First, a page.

In about a week’s time, President Ferdinand “Bongbong” Marcos, Jr. will deliver his inaugural State of the Nation Address (SONA) before the Congress of the Philippines. It is one of the Constitutional duties of the Chief Executive expressed in Article VII, Section 23 of the 1987 Constitution: “The President shall address the Congress at the opening of its regular session.”
The President does this every year and he or she is expected to report on the state of the country, lay out the administration’s plans for the coming year and, more importantly, present a legislative agenda for the members of Congress to consider. I have listened to many SONAs in my 21 years of public service and what I do remember is that the address is an opportunity for the leader of the land to set the tone for his presidency. It allows the president to send a clear message of what he wants to accomplish.
I know that some people will be more interested in the fashion statements of those attending—both members of Congress and guests—but the real statement we need to be interested in is the specific plan of the President.
The SONA naturally cannot cover all issues and topics, this is why at the end of all SONAs you have “analysts” and “experts” complaining that the SONA did not cover this or that issue. The Chief Executive probably will need to speak for 24 hours if we want him to cover all the topics important to all sectors in society. And then we complain that the SONA takes too long.
At any rate, the executive agencies of government will submit the detailed agenda and there is, of course, the budget of agencies which Congress will scrutinize. The SONA should not be generic but it cannot be too specific. The idea is to clearly show the direction the President intends to take in tackling the challenges facing the country.
I have high hopes for the first SONA of President Bongbong. I think he fully understands the gravity of the problem and that he has studied and prepared well. In his June 30 inauguration speech, he said:
“I did not talk much in this campaign. I did not bother to think of rebutting my rivals. Instead, I searched for promising approaches better than the usual solutions. I listened to you. I did not lecture you who has the biggest stake in our success and the forthcoming State of the Nation will tell you exactly how we shall get this done (emphasis mine).”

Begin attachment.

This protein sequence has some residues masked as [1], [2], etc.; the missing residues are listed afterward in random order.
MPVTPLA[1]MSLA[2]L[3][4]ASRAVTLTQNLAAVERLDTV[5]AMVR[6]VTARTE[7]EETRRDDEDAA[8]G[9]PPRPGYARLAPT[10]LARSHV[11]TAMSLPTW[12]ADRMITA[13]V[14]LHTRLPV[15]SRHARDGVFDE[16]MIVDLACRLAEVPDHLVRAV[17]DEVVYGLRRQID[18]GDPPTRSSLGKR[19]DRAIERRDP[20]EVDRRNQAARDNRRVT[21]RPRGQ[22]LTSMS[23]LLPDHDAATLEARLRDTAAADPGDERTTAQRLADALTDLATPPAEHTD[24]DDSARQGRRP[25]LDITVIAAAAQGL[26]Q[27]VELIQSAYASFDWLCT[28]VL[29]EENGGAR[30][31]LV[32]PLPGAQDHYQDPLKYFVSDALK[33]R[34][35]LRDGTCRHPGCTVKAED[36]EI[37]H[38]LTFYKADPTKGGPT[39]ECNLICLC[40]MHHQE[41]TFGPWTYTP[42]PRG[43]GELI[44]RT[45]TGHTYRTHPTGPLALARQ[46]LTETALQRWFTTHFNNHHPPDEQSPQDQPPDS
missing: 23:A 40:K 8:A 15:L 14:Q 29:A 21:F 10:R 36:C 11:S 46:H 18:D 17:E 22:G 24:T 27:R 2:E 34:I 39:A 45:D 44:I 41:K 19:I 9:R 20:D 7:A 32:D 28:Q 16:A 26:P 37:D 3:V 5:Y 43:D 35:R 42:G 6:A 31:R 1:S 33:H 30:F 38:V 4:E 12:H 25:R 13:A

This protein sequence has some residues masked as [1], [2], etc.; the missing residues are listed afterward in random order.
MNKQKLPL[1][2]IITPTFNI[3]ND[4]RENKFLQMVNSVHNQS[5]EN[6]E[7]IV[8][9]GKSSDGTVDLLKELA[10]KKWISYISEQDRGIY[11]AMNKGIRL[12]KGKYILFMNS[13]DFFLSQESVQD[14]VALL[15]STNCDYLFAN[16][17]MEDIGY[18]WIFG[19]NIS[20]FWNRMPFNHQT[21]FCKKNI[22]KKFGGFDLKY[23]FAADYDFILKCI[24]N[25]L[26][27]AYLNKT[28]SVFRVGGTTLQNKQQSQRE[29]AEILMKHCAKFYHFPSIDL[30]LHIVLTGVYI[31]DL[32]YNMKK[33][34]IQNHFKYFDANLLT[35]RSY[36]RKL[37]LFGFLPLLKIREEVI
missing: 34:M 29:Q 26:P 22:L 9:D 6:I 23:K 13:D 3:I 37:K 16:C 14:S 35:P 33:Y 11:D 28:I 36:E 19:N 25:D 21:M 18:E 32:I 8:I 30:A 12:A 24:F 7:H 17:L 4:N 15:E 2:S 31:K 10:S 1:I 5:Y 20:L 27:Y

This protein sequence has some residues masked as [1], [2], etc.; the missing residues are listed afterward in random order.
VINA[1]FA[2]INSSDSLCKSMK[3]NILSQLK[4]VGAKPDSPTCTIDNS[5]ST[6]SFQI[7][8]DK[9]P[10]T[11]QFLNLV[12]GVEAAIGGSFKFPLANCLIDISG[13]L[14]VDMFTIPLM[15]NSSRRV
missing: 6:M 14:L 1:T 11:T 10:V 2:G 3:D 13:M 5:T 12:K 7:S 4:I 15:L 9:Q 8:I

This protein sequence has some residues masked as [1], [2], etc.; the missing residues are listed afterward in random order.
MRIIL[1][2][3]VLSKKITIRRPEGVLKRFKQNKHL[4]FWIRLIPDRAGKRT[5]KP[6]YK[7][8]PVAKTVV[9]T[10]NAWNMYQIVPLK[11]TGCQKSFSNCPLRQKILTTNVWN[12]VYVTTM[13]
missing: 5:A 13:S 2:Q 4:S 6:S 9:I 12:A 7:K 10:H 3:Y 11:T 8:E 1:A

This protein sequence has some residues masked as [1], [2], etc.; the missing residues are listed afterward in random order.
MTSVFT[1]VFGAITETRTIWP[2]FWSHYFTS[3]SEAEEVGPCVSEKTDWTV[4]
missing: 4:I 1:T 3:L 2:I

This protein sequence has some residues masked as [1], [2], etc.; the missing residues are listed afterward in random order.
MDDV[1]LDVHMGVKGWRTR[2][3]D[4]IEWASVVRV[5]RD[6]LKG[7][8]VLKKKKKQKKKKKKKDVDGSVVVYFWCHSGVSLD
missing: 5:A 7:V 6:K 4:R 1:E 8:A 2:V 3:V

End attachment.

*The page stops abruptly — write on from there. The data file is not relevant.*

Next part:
I expect him to provide a roadmap for the first year of his presidency. His initial statements and the nature of his initial Cabinet appointments have already indicated his priorities but the SONA should give it more structure.
The most crucial thing that I hope the President will lay out is his plan for our economic recovery. The Covid-19 pandemic has pretty much wiped out all the gains we achieved over the past two decades. Our growth has sputtered, unemployment increased, the stock market is sluggish, the peso has stumbled and, because of externalities we have no control over, inflation is surging. But thanks to former President Rodrigo Duterte’s excellent performance in managing the pandemic especially during the tail-end of his administration, we have seen the start of a revival for the Philippine economy. The key for President Marcos is to present a plan that will sustain this economic recovery while at the same time managing the pandemic and its impact on public health.
His inaugural address pointed to his team “drawing up a comprehensive all-inclusive plan for economic transformation…(that) will build back better by doing things in the light of the experiences that we have had, both good and bad.” This is a good sign. Learning from experiences of the past is always a good place to start in terms of understanding what to do in the future. In his meetings with his economic managers, the President was said to have given the orders to “push for economic recovery amid the country’s battle with the pandemic”.
It should never be falsely framed as the economy vs. health dichotomy. We cannot focus on one and neglect the other. The President, hopefully, has crafted a plan that balances the need to rehabilitate our economy and protect our people from the coronavirus.
The SONA should give us an indication of the kind of leadership President Marcos will exhibit during his term. Whether we agree with his plans or not, our goal should be the same—solving our problems and a better future for our children.